I was supposed to be watching tennis. Instead, I had my neck bent at an uncomfortable angle, my fingers scrolling through a Twitter timeline that would prove to engulf my day and imbue it with a frenetic energy that, sitting on a couch hundreds of miles away, I had trouble controlling.
What happened in Charlottesville unfolded in real time, on Twitter and elsewhere, similar to other events that we now, months or years later, refer to primarily by their location — Ferguson, Paris, Brussels, San Bernardino — or the name of the victim. There are so many victims.
Yesterday, though, I had a sober thought amidst the chaos: that despite the divisive and horrific nature of the images being captured and conveyed across myriad channels, they were being captured by everyone, all at once, and disseminated through an open internet that does not discriminate of the type or origin of the content itself. Whether it was Twitter, Facebook, Periscope, Livestream or any number of platforms, no one was being prevented — no company or government stood in the way — from seeing the turmoil and judging for him or herself the verisimilitude of the claims therein.
On the other side of the argument — and this isn’t sexy, but it’s business — the recent ramp-up of competition in the wireless space in the U.S., led by T-Mobile, allowed people in Charlottesville to continue streaming without fear of enormous overage charges or punitive throttling. And that despite the concentration of people, we didn’t hear about any one network struggling to keep up with the strain of people hammering its core with a stream of video-intensive activities. The carriers performed as they were meant to: as dumb pipes, not distinguishing between perceived right or wrong, good or bad. That judgment isn’t for the networks to make, but for the people — and it was made, forcefully and with no ambiguity.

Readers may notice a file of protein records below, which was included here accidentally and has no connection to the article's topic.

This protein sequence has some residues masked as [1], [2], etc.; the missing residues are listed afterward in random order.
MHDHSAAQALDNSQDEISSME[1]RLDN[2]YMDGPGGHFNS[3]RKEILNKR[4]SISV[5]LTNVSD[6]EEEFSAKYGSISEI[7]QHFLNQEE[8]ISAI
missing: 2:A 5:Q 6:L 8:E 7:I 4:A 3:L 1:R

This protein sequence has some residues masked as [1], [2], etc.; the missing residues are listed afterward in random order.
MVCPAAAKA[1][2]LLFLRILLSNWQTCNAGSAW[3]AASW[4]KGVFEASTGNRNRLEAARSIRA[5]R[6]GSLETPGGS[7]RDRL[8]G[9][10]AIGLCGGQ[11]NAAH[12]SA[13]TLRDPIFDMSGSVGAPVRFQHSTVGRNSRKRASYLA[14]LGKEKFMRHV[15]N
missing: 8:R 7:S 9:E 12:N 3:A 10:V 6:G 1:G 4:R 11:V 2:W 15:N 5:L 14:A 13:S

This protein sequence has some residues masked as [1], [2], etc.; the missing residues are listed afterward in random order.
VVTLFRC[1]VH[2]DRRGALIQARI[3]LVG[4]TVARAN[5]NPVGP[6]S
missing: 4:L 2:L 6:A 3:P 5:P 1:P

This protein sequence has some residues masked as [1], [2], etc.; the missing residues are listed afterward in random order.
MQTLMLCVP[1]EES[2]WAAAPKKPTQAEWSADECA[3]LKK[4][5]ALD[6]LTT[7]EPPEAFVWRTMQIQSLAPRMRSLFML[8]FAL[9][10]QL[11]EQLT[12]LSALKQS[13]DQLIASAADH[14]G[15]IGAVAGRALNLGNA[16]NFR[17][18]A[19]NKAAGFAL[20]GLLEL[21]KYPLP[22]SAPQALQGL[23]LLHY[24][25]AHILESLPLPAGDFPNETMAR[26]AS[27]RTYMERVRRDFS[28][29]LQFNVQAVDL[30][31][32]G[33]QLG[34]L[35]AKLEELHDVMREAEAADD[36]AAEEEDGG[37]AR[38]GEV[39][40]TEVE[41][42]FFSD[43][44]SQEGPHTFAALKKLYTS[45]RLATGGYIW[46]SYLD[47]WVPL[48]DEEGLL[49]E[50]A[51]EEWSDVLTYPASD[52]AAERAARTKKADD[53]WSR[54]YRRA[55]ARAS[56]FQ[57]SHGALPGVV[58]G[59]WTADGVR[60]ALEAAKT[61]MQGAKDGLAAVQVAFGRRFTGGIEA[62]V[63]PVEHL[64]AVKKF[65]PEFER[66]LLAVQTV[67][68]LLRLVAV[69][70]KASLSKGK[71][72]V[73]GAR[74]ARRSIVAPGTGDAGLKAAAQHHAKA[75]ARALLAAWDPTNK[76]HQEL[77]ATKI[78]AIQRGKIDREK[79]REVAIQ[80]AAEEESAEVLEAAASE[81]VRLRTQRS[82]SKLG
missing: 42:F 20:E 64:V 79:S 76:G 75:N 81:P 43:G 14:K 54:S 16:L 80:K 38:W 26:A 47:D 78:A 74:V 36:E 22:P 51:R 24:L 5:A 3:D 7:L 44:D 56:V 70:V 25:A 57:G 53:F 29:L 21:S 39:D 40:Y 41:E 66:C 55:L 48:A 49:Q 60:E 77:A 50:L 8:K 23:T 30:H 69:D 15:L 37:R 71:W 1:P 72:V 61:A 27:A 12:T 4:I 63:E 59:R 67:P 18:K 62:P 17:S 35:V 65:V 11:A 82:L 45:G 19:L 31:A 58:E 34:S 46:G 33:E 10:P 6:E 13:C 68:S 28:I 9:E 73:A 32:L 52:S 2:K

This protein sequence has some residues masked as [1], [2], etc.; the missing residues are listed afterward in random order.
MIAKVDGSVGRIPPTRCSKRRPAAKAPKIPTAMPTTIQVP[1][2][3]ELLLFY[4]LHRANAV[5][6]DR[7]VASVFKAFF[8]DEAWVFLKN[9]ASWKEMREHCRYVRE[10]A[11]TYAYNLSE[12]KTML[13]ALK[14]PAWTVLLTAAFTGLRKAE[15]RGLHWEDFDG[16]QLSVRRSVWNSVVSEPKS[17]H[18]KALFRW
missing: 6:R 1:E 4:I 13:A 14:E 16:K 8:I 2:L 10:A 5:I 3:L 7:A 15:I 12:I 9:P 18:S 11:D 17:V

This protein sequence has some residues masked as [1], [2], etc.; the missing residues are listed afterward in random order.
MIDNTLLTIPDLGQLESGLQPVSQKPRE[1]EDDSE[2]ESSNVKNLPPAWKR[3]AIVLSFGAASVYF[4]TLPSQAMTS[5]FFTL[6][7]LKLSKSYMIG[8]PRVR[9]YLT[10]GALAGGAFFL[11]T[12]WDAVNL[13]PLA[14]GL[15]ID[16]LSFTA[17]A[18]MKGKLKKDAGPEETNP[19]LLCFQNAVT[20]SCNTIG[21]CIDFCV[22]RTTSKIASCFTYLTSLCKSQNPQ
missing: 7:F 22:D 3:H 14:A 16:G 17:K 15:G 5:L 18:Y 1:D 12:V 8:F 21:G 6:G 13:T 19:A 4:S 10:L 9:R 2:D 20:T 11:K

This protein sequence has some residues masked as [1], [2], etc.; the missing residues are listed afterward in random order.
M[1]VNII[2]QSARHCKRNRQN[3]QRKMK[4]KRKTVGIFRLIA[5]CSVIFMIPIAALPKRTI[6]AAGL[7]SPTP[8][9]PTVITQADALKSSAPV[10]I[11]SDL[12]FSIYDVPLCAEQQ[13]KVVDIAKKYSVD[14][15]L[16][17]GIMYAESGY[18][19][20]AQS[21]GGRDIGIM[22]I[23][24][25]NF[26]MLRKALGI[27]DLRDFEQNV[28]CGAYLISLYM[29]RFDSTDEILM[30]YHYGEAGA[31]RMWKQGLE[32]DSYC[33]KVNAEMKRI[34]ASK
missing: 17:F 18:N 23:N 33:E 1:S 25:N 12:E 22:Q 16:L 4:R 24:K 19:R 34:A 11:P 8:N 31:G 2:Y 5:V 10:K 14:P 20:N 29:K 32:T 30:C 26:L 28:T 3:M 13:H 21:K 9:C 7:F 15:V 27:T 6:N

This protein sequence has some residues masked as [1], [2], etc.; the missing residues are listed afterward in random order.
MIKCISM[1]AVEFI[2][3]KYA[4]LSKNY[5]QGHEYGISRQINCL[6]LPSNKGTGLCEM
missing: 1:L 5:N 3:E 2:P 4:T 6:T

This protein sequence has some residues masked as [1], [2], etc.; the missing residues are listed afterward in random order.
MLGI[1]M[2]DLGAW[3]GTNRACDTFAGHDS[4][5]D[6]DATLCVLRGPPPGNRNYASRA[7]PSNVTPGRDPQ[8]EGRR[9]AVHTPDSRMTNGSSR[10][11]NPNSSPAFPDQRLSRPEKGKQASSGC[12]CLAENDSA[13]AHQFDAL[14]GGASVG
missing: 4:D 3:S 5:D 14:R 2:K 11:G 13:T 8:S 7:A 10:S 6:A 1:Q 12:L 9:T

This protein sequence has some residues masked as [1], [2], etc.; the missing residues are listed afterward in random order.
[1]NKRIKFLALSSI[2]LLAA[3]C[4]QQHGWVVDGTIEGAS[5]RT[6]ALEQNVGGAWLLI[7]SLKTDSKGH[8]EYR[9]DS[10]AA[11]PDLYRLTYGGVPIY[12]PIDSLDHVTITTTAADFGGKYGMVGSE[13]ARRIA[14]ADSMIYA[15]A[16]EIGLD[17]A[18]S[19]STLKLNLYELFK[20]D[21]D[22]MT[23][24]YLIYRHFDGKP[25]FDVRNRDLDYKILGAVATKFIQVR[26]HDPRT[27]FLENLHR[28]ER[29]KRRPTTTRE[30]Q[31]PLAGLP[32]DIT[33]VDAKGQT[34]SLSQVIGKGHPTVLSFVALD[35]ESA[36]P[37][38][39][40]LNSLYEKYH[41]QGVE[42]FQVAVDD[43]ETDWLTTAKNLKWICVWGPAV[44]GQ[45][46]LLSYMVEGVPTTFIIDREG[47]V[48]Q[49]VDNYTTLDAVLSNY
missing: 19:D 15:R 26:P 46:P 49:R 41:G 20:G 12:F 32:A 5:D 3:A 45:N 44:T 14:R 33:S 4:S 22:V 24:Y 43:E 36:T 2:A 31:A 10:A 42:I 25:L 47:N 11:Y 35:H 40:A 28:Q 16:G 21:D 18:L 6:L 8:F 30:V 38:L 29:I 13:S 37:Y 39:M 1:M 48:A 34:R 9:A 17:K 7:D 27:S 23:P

Other countries are not quite as lucky. Many protests, and the media covering them, are kept from the public because of repressive internet laws and governments that oversee, or even own, the providers themselves. They control the networks and the frontiers for debate and exchange of ideas, the social networks and the video platforms. The U.S., as divided and chaotic and, well, frustrating as it can often be, still protects the right to free speech and doesn’t impose restrictions or block the exchange of those ideas through the internet, which has become the primary source of such traffic — for the left and the right.
I abhor much of the imagery I saw yesterday. There is no place for Nazis, nor white supremacy, in the U.S. or anywhere in the world. Here in Canada, which is believed to be largely above the hate and division, the defiling of mosques and synagogues is a common occurrence. People of color and religious minorities are taunted and beaten, and, though less prominent, there is an intense, growing empowerment of white supremacists. No country is beyond what happened in Charlottesville, but an open and free internet allows regular people to see it and judge it for themselves.
If, a month ago, you sat by passively and did nothing during the Net Neutrality Day of Action, or criticized the movement as anti-consumer, think about how different things would be if your provider decided to side with one particular viewpoint or another, or if a carrier that also owned a media outlet decided that its message was the right one at the expense of, well, neutrality. This could happen if and when Title II is stripped away.